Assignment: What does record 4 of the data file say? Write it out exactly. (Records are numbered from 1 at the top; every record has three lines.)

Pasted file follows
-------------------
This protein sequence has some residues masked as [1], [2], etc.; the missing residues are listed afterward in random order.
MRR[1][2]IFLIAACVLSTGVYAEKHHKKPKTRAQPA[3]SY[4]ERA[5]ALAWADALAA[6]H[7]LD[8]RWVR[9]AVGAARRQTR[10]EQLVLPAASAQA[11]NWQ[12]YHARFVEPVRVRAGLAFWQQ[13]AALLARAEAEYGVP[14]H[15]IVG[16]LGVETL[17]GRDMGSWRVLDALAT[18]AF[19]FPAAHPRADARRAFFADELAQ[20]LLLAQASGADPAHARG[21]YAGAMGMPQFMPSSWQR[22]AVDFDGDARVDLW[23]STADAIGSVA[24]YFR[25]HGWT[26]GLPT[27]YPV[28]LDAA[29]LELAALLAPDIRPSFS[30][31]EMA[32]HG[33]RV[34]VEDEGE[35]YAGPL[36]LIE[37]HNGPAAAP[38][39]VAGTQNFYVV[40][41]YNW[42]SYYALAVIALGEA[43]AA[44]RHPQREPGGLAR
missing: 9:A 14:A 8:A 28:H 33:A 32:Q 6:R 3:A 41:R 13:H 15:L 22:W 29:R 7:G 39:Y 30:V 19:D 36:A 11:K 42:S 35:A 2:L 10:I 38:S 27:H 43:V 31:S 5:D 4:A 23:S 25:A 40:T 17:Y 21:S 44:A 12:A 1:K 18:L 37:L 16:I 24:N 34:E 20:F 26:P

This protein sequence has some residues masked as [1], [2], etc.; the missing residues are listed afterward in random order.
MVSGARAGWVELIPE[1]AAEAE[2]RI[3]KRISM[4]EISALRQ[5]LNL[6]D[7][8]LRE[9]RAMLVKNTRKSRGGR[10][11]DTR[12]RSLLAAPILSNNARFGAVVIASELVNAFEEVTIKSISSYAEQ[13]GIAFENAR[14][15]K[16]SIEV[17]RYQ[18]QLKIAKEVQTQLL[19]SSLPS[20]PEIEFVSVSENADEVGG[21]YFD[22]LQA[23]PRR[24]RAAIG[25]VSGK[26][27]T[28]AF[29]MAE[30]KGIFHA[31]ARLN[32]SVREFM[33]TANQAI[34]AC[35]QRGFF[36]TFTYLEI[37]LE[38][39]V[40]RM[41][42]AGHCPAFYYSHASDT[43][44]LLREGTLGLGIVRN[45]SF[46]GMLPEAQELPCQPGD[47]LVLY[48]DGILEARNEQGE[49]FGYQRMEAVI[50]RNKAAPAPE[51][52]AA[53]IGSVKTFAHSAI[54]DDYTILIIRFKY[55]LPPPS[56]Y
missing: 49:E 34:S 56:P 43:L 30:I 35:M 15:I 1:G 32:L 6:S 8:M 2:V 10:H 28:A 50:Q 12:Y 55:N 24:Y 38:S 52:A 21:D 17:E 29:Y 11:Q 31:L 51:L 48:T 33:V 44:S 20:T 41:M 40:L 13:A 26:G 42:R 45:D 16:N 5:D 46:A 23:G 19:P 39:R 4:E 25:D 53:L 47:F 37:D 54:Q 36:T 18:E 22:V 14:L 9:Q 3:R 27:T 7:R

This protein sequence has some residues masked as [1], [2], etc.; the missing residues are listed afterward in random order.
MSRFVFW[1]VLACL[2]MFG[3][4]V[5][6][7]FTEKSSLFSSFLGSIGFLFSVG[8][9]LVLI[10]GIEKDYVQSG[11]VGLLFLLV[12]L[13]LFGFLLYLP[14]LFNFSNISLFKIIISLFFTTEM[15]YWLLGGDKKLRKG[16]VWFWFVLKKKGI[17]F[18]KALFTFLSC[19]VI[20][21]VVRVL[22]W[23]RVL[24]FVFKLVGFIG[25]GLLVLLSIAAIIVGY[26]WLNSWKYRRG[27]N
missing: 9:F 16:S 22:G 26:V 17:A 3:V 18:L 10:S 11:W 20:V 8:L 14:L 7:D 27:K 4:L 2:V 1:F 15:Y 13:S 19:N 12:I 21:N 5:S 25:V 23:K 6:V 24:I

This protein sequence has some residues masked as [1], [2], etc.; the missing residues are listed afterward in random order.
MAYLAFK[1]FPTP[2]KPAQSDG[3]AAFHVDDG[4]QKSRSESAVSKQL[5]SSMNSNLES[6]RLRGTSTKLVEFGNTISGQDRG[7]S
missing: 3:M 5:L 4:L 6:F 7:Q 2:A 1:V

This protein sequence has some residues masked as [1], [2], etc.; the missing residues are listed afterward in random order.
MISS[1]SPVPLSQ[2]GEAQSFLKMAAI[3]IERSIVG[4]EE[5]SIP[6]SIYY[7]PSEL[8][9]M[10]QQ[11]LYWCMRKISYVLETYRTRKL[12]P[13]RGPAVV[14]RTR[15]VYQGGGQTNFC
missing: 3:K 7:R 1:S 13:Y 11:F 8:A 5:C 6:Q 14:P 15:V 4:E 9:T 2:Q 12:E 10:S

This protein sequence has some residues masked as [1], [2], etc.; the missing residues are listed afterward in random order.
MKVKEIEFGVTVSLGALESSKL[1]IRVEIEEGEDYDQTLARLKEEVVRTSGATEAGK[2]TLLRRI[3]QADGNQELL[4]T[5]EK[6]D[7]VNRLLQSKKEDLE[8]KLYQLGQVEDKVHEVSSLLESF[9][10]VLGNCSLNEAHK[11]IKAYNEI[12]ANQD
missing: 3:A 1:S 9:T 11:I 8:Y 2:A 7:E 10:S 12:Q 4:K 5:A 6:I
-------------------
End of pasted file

This protein sequence has some residues masked as [1], [2], etc.; the missing residues are listed afterward in random order.
MAYLAFK[1]FPTP[2]KPAQSDG[3]AAFHVDDG[4]QKSRSESAVSKQL[5]SSMNSNLES[6]RLRGTSTKLVEFGNTISGQDRG[7]S
missing: 3:M 5:L 4:L 6:F 7:Q 2:A 1:V